The Old Testament Pseudepigrapha, Vol. 1: Apocalyptic Literature and Testaments By James H. Charlesworth

The writers of the Bible depended on other sources for much of their work. Some of these sources may be lost forever, but many have come to light in modern times. Known as the pseudepigrapha, they are made available here in English translation. The Old Testament Pseudepigrapha, Vol. 1: Apocalyptic Literature and Testaments


James H. Charlesworth ã 9 Read & Download

The introductory essays to each work, alone, are worth it: they provide an overview of each work, its history and importance and meaning, in a concise and comprehensible way. You can likely find all that information online for yourself, for free, but it'll be scattered and of varying degrees of quality.

I cannot speak much to the translations, except to say that I happened to compare a few tidbits of 1 and 3 Enoch between this edition here and the older translation by Charles. The translations here were clearer, and the translators' notes make clear how much effort and cross-referencing was done to render the text accurate while also comprehensible to a present-day reader. English Ephraim Isaac, 1(Ethiopic Apocalypse of) Enoch, in The Old Testament Pseudepigrapha, ed. James H. Charlesworth (Garden City, N.Y.: Doubleday, 1983–85) ISBN 0-385-09630-5

The Book of Enoch in this volume is translated by Ephraim Isaac. English So far I have only read the Book of Enoch, which is referenced in the New Testament. I thought this would be a good way to get a concept of the literary background of the time from which Jesus emerged. I look forward to gradually completing the volume. English For those interested in the Old Testament and in filling in some of the details not included therein, this 2-volume series is a treasure. Some of the details seem to cause otherwise obscure passages from the scripture to make sense. Other books in this collection of ancient texts (English translations) included some pretty strange stories. Very scholarly and well done. English This is a great collection. Every document has a lengthy introduction that helps to explain the context and content of the text. When multiple translations of a text provide alternate meanings to certain verses, the alternatives are provided. There is a very good treatment of the Enoch literature which is essential for understanding Jesus' ministry. It took me two months to get through this one thousand page collection, but it was well worth the investment. It was very fascinating to see Hellenistic thought and Judaism/Christianity combined in some texts. English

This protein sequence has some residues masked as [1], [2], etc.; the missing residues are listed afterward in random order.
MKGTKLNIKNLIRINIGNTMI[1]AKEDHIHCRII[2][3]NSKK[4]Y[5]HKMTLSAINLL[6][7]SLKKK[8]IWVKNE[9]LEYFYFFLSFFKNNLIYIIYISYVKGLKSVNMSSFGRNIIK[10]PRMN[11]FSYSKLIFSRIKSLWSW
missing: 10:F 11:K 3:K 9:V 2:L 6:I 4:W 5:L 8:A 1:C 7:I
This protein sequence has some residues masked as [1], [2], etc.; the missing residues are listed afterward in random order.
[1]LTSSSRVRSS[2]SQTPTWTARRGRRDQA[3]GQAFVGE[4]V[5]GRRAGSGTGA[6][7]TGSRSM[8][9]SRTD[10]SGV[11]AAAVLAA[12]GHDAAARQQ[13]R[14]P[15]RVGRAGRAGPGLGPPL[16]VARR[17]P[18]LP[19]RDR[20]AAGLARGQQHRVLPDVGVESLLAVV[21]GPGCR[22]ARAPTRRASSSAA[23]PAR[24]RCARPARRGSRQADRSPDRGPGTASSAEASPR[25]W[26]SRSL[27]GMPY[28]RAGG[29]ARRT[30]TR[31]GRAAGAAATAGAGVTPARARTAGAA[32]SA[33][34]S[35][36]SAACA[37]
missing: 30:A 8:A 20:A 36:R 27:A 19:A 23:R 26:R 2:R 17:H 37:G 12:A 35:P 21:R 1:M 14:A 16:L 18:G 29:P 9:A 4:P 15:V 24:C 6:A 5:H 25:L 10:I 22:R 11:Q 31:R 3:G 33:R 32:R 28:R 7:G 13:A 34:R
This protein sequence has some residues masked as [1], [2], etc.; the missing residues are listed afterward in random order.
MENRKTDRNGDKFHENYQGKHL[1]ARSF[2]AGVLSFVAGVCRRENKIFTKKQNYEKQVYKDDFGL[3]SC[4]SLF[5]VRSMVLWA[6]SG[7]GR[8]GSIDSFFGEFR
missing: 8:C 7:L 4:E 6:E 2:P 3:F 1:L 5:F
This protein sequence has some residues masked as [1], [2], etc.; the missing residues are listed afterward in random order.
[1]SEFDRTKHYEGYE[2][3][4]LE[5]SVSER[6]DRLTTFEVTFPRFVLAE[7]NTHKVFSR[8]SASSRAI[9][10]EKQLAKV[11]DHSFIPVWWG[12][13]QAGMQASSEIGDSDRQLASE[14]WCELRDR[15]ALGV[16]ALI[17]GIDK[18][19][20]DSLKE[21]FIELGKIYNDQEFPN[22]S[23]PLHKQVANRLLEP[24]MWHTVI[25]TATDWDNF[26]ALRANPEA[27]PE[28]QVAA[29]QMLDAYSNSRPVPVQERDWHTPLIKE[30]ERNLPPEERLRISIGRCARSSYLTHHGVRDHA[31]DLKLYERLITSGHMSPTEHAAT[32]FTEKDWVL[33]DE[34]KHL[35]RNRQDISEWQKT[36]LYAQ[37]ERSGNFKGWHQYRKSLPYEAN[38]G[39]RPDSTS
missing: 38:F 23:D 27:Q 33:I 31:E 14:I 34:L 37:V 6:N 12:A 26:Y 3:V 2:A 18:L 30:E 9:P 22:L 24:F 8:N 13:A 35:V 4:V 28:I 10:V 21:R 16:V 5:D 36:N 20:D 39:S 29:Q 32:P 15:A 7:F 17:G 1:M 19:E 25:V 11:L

Last time I cracked this open was in 1994. And it’s time to read it again. English If you’re looking to read the books that didn’t make it into the Old Testament then this is the book for you. It’s a collection not of what is good but of what survives so there’s the full range from really powerful writing to the shockingly bad. Good or bad, the introductions to each text and many of the notes are fascinating and plunge you deep into the ancient world. You can dip in and out as you please. I read volume two first: it really doesn’t matter. There’s an earlier version edited by a chap called R. H. Charles. You’ll find it knocking about on the internet for free if you don’t mind an ebook, but honestly, it’s worth shelling out for this version. It has more works and translates better texts. English Phew! That was a big collection! Wonderful, exciting (not all the times) stuff. I will re-read this often, I imagine to better understand the milieu of the New Testament. English This is the standard 2 vol. collection of translated OT Pseudepigrapha. The introductions are helpful, but perhaps dated by now. This collection does not contain editions of the ancient texts, but the bibliographies are helpful in locating the relevant editions and important bibliographic items. This is essentially required reading for scholars of ancient Judaism and Christianity, and scholars in these fields should know about the materials contained in these two volumes. Interested non-academics will likely find the texts interesting, strange and fun.

Additionally, people of faith might be interested to read these texts that were considered sacred texts by Jews and Christians in antiquity. It could give one a new perspective on the philosophy and beliefs of one's own tradition. English The defining resource for Old Testament pseudepigrapha.

The first volume contains apocalypses and testaments, featuring prominent works like 1 Enoch and the Testaments of the Twelve Patriarchs as well as lesser known texts.

Each text is translated into modern English and prefaced with an introduction explaining what is known about the text's origin, likely location, relation to the OT/NT/pseudepigrapha, etc. The introductions are of the highest quality and facilitate understanding.

The only challenge is the uneven nature of the work since it is collaborative: some texts are full of explanatory notes, others have very few indeed.

Nevertheless, if you have any interest in pseudepigraphal literature, this is a must have and must read resource. English